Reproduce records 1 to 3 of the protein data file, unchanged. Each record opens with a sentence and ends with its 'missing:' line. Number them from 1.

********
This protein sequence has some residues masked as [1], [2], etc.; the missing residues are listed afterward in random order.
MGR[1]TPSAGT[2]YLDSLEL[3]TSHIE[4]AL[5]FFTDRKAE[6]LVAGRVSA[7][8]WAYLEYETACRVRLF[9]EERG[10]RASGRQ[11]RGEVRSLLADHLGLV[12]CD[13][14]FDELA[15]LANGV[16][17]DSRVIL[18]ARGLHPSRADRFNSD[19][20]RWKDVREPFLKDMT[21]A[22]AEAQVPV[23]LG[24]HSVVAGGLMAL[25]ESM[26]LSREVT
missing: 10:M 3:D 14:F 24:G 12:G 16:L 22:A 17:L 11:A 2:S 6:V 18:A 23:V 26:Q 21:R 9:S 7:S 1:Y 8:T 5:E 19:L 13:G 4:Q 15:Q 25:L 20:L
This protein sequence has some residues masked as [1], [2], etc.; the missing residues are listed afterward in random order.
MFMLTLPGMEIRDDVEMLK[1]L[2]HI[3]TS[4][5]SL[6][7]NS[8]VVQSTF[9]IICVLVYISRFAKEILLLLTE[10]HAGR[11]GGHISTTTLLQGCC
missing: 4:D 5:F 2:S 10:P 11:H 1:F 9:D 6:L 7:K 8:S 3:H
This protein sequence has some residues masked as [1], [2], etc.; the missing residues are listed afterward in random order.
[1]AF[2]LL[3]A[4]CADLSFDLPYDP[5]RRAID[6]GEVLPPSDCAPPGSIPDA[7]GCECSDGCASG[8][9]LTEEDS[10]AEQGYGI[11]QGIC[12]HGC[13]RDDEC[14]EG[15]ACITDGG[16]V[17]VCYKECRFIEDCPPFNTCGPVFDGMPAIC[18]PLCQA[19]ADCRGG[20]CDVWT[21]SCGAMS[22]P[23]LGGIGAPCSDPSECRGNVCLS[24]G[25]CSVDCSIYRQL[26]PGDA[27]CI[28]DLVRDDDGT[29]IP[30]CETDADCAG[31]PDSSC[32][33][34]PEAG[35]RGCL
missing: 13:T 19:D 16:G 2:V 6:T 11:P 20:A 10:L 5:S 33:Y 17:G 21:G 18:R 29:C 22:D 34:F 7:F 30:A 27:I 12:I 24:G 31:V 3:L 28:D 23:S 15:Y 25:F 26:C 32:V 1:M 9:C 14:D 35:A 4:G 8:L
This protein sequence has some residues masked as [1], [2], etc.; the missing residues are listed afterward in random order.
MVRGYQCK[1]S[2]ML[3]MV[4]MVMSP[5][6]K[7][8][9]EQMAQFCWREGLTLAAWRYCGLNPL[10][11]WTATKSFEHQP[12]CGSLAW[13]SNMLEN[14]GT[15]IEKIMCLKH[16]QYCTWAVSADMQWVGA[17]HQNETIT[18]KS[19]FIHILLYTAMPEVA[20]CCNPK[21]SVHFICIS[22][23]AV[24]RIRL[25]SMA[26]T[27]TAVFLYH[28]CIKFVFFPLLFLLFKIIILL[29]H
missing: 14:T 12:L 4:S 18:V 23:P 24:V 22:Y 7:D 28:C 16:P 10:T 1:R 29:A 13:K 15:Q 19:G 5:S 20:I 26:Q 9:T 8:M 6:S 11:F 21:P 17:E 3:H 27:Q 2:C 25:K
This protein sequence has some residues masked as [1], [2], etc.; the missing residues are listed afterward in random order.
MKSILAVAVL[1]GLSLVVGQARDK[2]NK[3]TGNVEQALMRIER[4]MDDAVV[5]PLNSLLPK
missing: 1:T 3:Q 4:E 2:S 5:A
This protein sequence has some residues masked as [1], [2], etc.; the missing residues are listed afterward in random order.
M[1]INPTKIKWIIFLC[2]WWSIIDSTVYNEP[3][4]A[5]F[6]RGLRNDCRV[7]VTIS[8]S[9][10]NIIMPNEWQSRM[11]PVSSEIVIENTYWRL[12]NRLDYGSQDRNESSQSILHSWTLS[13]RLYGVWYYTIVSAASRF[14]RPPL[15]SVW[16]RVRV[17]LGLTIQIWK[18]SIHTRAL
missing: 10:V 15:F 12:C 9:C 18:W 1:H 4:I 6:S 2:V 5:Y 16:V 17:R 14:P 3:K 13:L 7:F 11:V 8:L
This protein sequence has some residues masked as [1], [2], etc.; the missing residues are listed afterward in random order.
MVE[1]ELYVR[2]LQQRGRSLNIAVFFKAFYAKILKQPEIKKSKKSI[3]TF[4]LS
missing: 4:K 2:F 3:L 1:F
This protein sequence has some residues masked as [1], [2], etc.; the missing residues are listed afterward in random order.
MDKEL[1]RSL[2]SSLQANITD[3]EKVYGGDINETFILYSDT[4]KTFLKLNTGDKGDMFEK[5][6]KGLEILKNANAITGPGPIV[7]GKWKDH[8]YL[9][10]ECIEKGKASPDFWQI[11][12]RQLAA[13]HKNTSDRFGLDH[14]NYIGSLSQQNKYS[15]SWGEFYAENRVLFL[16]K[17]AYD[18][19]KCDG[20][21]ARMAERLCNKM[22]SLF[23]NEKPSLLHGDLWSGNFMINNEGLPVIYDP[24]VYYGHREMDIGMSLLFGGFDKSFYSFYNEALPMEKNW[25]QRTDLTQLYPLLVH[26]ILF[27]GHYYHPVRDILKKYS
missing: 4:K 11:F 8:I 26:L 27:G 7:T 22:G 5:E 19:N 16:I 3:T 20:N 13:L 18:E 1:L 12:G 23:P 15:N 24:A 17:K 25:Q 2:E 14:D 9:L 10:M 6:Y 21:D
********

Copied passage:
This protein sequence has some residues masked as [1], [2], etc.; the missing residues are listed afterward in random order.
MGR[1]TPSAGT[2]YLDSLEL[3]TSHIE[4]AL[5]FFTDRKAE[6]LVAGRVSA[7][8]WAYLEYETACRVRLF[9]EERG[10]RASGRQ[11]RGEVRSLLADHLGLV[12]CD[13][14]FDELA[15]LANGV[16][17]DSRVIL[18]ARGLHPSRADRFNSD[19][20]RWKDVREPFLKDMT[21]A[22]AEAQVPV[23]LG[24]HSVVAGGLMAL[25]ESM[26]LSREVT
missing: 10:M 3:D 14:F 24:G 12:G 16:L 22:A 17:L 11:A 2:S 6:V 18:A 23:V 26:Q 21:R 9:S 7:S 1:Y 8:T 5:E 19:L 13:G 4:Q 15:Q 25:L 20:L
This protein sequence has some residues masked as [1], [2], etc.; the missing residues are listed afterward in random order.
MFMLTLPGMEIRDDVEMLK[1]L[2]HI[3]TS[4][5]SL[6][7]NS[8]VVQSTF[9]IICVLVYISRFAKEILLLLTE[10]HAGR[11]GGHISTTTLLQGCC
missing: 4:D 5:F 2:S 10:P 11:H 1:F 9:D 6:L 7:K 8:S 3:H
This protein sequence has some residues masked as [1], [2], etc.; the missing residues are listed afterward in random order.
[1]AF[2]LL[3]A[4]CADLSFDLPYDP[5]RRAID[6]GEVLPPSDCAPPGSIPDA[7]GCECSDGCASG[8][9]LTEEDS[10]AEQGYGI[11]QGIC[12]HGC[13]RDDEC[14]EG[15]ACITDGG[16]V[17]VCYKECRFIEDCPPFNTCGPVFDGMPAIC[18]PLCQA[19]ADCRGG[20]CDVWT[21]SCGAMS[22]P[23]LGGIGAPCSDPSECRGNVCLS[24]G[25]CSVDCSIYRQL[26]PGDA[27]CI[28]DLVRDDDGT[29]IP[30]CETDADCAG[31]PDSSC[32][33][34]PEAG[35]RGCL
missing: 13:T 19:D 16:G 2:V 6:T 11:P 20:A 10:L 5:S 33:Y 17:G 21:G 18:R 29:C 22:D 34:F 7:F 30:A 27:I 12:I 24:G 31:V 3:L 28:D 23:S 15:Y 25:F 26:C 32:V 1:M 9:C 14:D 35:A 4:G 8:L